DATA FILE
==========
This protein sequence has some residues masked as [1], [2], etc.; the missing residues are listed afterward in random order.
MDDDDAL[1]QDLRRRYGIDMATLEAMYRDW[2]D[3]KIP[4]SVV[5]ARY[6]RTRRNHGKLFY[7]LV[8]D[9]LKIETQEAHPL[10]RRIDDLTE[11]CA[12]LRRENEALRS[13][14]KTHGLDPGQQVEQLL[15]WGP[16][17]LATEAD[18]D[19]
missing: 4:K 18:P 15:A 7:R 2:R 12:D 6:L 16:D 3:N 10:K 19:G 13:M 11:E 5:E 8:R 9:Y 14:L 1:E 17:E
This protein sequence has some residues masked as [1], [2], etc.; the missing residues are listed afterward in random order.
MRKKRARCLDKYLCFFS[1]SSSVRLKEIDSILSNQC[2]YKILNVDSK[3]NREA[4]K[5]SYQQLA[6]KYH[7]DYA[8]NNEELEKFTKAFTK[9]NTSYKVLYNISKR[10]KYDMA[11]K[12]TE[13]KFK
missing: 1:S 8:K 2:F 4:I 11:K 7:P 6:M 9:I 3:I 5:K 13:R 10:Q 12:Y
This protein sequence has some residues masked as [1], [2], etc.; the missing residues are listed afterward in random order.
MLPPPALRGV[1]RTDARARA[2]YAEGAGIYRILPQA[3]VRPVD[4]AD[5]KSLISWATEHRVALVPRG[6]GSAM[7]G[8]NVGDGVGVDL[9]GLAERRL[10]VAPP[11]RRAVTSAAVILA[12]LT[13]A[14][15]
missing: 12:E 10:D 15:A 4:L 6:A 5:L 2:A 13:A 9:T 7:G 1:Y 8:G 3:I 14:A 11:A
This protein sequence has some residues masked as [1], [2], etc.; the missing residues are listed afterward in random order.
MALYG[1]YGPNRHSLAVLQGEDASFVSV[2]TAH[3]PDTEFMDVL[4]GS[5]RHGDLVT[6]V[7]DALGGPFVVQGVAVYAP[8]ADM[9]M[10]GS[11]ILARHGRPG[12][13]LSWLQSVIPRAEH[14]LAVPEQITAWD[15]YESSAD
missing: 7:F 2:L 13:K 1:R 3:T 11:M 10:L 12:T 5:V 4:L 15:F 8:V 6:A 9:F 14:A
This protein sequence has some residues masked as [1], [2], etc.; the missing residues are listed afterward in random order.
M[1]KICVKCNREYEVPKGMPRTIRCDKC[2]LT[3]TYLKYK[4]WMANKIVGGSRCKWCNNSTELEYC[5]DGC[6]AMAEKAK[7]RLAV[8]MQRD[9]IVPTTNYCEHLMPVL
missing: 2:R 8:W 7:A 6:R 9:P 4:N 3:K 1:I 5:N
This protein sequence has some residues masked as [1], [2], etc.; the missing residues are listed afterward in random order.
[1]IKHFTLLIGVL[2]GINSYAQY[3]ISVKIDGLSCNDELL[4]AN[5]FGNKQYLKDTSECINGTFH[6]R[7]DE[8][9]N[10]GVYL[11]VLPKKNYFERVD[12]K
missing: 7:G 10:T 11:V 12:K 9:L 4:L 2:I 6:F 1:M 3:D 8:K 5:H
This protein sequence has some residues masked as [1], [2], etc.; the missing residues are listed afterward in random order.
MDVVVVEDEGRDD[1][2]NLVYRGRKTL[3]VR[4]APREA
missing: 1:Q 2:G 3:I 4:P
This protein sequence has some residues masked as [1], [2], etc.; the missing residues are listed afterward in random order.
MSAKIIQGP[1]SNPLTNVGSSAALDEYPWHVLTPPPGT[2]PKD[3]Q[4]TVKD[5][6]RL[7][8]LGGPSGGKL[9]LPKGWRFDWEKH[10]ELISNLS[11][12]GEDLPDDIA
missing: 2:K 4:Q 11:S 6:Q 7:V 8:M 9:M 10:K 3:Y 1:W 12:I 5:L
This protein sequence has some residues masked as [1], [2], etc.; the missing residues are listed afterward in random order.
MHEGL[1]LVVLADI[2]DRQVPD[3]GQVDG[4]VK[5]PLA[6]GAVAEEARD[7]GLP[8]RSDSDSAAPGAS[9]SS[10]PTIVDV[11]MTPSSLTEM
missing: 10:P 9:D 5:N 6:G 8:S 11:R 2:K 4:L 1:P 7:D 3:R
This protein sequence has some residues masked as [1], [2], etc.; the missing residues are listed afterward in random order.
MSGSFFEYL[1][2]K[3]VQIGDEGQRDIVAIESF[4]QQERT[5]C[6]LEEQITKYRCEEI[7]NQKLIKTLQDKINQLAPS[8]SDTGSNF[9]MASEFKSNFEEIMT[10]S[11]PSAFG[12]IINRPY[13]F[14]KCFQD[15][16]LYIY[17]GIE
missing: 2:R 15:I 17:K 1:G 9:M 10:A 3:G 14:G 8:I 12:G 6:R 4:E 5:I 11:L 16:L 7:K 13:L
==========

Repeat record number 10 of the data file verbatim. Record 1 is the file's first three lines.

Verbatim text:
This protein sequence has some residues masked as [1], [2], etc.; the missing residues are listed afterward in random order.
MSGSFFEYL[1][2]K[3]VQIGDEGQRDIVAIESF[4]QQERT[5]C[6]LEEQITKYRCEEI[7]NQKLIKTLQDKINQLAPS[8]SDTGSNF[9]MASEFKSNFEEIMT[10]S[11]PSAFG[12]IINRPY[13]F[14]KCFQD[15][16]LYIY[17]GIE
missing: 2:R 15:I 17:K 1:G 9:M 10:A 3:G 14:G 8:I 12:G 6:R 4:E 5:I 11:L 16:L 7:K 13:L